In his black outfit, he could have passed for an undertaker, which wasn’t that far off the mark. He lingered in the slate-floored foyer, stared into the living room, noted the faint lemony odor of a cleaning spray. It led him to suspect the room’s tidy, vacuumed appearance was the result of a housekeeper’s recent visit. The only thing out of place was a folded piece of paper on the floor.
The effort of stooping to pick it up left him panting, mouth agape, like some dumb-ass hound he might have chased off to fetch a stick. Ridiculous, he thought. Maddening. But that was the way a lousy fate had treated him lately. A big man in his middle fifties with abundant black hair, he had a bloated face, a joyless twist to his thick, pursed lips, and a body that made him a prime candidate for by-pass surgery.
Boots unfolded the paper and tilted it toward the light from the window. A heading identified the sheet as the itinerary for Lovely Lane United Methodist Church’s “LLSS New Orleans Tour.”
Beneath that was a list of dates and times for the week, starting with Monday:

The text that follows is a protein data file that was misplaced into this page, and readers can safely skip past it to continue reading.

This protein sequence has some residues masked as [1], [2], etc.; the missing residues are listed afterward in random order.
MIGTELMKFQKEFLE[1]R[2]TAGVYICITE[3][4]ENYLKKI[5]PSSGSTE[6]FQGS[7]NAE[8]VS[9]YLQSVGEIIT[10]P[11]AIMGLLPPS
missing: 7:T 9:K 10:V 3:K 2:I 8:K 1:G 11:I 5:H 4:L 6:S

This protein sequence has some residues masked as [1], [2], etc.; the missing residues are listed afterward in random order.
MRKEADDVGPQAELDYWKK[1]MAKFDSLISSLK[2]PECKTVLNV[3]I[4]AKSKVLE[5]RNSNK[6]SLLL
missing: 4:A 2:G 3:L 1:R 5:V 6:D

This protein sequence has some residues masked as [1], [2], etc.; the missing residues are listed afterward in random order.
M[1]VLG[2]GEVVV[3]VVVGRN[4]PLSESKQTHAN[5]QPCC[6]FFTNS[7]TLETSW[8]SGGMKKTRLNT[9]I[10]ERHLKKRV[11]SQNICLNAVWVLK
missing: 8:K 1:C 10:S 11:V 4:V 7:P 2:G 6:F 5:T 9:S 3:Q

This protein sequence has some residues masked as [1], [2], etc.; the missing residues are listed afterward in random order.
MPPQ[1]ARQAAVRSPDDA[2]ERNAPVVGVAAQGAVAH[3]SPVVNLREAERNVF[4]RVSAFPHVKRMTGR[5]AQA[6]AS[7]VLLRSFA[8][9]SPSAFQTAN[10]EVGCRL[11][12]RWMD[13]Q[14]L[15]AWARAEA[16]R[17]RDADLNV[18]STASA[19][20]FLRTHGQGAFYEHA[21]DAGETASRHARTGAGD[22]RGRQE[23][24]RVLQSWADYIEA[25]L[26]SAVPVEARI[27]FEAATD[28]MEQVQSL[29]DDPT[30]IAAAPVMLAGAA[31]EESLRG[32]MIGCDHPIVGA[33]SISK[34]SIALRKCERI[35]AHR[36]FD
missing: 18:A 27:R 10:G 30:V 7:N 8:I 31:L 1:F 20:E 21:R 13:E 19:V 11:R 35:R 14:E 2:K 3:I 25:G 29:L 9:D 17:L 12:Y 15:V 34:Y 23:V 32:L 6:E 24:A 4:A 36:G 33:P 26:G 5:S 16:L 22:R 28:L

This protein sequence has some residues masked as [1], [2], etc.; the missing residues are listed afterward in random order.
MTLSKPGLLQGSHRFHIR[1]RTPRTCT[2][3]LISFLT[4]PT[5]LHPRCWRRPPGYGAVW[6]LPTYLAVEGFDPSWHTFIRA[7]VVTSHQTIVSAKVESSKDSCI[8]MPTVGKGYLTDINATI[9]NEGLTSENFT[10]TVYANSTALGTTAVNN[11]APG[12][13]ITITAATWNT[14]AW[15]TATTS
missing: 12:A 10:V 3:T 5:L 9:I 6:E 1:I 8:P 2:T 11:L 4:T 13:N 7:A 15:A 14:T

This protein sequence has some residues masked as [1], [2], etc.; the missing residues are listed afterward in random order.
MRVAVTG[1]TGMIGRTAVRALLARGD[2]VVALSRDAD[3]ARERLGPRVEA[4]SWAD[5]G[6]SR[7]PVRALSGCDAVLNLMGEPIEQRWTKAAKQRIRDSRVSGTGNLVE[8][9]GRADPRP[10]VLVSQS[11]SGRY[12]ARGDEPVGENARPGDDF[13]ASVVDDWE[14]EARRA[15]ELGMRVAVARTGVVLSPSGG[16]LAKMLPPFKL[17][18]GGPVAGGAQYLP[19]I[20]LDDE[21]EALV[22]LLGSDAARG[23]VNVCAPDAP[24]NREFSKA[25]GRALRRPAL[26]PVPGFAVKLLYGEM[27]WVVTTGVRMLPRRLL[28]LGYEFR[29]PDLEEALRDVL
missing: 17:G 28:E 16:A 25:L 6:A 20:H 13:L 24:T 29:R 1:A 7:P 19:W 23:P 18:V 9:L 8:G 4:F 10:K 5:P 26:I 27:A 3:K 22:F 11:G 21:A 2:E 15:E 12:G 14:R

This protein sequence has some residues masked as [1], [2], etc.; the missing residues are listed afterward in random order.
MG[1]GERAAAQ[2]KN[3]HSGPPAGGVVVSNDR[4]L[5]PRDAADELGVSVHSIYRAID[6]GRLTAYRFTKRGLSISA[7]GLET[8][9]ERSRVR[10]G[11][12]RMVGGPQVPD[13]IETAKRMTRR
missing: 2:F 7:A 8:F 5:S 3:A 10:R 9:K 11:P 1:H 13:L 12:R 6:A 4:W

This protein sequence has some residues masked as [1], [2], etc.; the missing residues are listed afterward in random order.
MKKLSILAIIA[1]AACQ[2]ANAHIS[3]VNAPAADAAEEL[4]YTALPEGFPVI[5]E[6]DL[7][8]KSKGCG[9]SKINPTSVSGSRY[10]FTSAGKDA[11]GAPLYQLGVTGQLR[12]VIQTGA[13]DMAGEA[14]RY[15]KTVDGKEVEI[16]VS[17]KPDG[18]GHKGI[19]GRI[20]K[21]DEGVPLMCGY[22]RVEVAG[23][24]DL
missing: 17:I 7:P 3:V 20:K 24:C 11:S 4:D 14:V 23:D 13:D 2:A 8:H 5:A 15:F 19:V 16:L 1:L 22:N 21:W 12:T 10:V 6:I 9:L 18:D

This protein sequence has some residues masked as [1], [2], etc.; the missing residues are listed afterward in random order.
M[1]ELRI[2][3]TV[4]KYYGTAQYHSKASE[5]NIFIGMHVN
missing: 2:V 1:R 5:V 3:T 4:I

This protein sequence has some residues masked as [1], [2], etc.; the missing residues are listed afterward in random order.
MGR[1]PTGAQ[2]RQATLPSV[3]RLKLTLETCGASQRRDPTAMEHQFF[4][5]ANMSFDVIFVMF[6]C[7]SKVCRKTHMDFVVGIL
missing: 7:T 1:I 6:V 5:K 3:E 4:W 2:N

“7:30 a.m. Board Bus, Depart Lovely Lane.
“1:00 p.m. Lunch at Barnes Crossing, Tupelo, MS.
“2:00 p.m. On to Natchez, MS, to spend the night.”
The gold Rolex on Boots’ massive wrist showed not quite seven a.m. A little earlier, parked in his rental car a short distance up the quiet suburban street from the red brick ranch, he had watched the man who called himself Bryce Reynolds pull out of the driveway in a four-year-old charcoal gray Buick. If Reynolds was leaving on the church bus at 7:30, Boots had a detailed schedule of where the man could be intercepted along the way to or from New Orleans.
But Boots had worked too hard and too long to risk any slip-ups. He needed a positive ID. Shoving the paper into his pocket, he launched a quick search of the house. Three-bedrooms, two-and-a-half-baths. One of the bedrooms had been furnished as an office. He pulled on a pair of sterile gloves and began to probe about the desk with surgical precision. He found a few utility bills, brochures promoting investment newsletters, an ad for a music CD club. Mostly he spotted Post-It notes stuck everywhere. It resembled a mini-billboard jungle–reminders of bills to pay, events coming up, checklists of things to do. One note confirmed Reynolds’ plans to be on the New Orleans bus tour. He’s in his seventies, Boots thought, tends to forget things if they aren’t written down.